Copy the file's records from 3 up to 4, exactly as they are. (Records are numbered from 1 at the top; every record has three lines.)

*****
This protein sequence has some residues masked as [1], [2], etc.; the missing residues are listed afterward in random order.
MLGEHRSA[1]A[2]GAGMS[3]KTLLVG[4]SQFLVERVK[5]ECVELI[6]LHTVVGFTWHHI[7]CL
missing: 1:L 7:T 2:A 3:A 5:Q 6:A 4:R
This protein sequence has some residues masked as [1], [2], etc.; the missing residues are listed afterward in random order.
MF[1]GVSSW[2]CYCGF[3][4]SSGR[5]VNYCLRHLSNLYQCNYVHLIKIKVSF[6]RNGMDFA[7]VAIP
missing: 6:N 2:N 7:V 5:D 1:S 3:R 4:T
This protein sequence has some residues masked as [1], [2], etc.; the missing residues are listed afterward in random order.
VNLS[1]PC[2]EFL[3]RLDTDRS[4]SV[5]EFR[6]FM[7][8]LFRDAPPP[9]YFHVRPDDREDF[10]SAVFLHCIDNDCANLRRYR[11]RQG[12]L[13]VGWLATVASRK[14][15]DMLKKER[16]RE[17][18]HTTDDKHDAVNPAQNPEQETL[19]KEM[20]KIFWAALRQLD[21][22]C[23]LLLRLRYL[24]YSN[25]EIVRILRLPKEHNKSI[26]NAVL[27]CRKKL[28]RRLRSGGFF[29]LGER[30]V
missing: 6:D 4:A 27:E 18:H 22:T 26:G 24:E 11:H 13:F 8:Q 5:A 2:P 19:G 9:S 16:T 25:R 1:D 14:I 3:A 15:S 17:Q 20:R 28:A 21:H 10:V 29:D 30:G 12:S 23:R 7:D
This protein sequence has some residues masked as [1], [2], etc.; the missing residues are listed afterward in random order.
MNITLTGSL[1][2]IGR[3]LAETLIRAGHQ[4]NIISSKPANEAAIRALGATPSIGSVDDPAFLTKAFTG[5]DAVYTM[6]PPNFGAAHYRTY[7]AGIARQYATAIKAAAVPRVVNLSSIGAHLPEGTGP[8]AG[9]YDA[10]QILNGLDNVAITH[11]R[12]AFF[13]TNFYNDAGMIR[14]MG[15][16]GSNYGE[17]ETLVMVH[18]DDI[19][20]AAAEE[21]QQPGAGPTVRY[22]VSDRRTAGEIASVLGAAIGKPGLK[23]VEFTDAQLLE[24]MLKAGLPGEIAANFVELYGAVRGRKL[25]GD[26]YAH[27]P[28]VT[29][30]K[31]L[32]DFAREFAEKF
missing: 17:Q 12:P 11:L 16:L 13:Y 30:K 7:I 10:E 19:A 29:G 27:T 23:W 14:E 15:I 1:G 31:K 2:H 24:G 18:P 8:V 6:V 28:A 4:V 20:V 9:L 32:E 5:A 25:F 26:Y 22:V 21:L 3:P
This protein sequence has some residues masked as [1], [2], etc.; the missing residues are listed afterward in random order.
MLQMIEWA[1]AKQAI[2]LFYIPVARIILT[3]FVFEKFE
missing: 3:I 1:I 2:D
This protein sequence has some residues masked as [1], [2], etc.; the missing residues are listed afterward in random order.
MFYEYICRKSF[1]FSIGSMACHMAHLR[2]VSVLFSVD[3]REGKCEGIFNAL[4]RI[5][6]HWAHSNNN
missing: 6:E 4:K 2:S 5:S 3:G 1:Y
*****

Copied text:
This protein sequence has some residues masked as [1], [2], etc.; the missing residues are listed afterward in random order.
VNLS[1]PC[2]EFL[3]RLDTDRS[4]SV[5]EFR[6]FM[7][8]LFRDAPPP[9]YFHVRPDDREDF[10]SAVFLHCIDNDCANLRRYR[11]RQG[12]L[13]VGWLATVASRK[14][15]DMLKKER[16]RE[17][18]HTTDDKHDAVNPAQNPEQETL[19]KEM[20]KIFWAALRQLD[21][22]C[23]LLLRLRYL[24]YSN[25]EIVRILRLPKEHNKSI[26]NAVL[27]CRKKL[28]RRLRSGGFF[29]LGER[30]V
missing: 6:D 4:A 27:E 18:H 22:T 26:G 24:E 11:H 13:F 8:Q 5:A 2:P 19:G 9:S 16:T 25:R 1:D 14:I 3:A 15:S 17:Q 20:R 28:A 21:H 10:V 29:D 30:G 12:S 23:R 7:D
This protein sequence has some residues masked as [1], [2], etc.; the missing residues are listed afterward in random order.
MNITLTGSL[1][2]IGR[3]LAETLIRAGHQ[4]NIISSKPANEAAIRALGATPSIGSVDDPAFLTKAFTG[5]DAVYTM[6]PPNFGAAHYRTY[7]AGIARQYATAIKAAAVPRVVNLSSIGAHLPEGTGP[8]AG[9]YDA[10]QILNGLDNVAITH[11]R[12]AFF[13]TNFYNDAGMIR[14]MG[15][16]GSNYGE[17]ETLVMVH[18]DDI[19][20]AAAEE[21]QQPGAGPTVRY[22]VSDRRTAGEIASVLGAAIGKPGLK[23]VEFTDAQLLE[24]MLKAGLPGEIAANFVELYGAVRGRKL[25]GD[26]YAH[27]P[28]VT[29][30]K[31]L[32]DFAREFAEKF
missing: 17:Q 12:P 11:L 16:L 13:Y 30:K 7:I 10:E 19:A 29:G 27:T 23:W 14:E 15:I 1:G 31:K 2:H 24:G 18:P 8:V 6:V 28:A 4:V 20:V 9:L 32:E 5:A 25:F 26:Y 22:V 21:L 3:P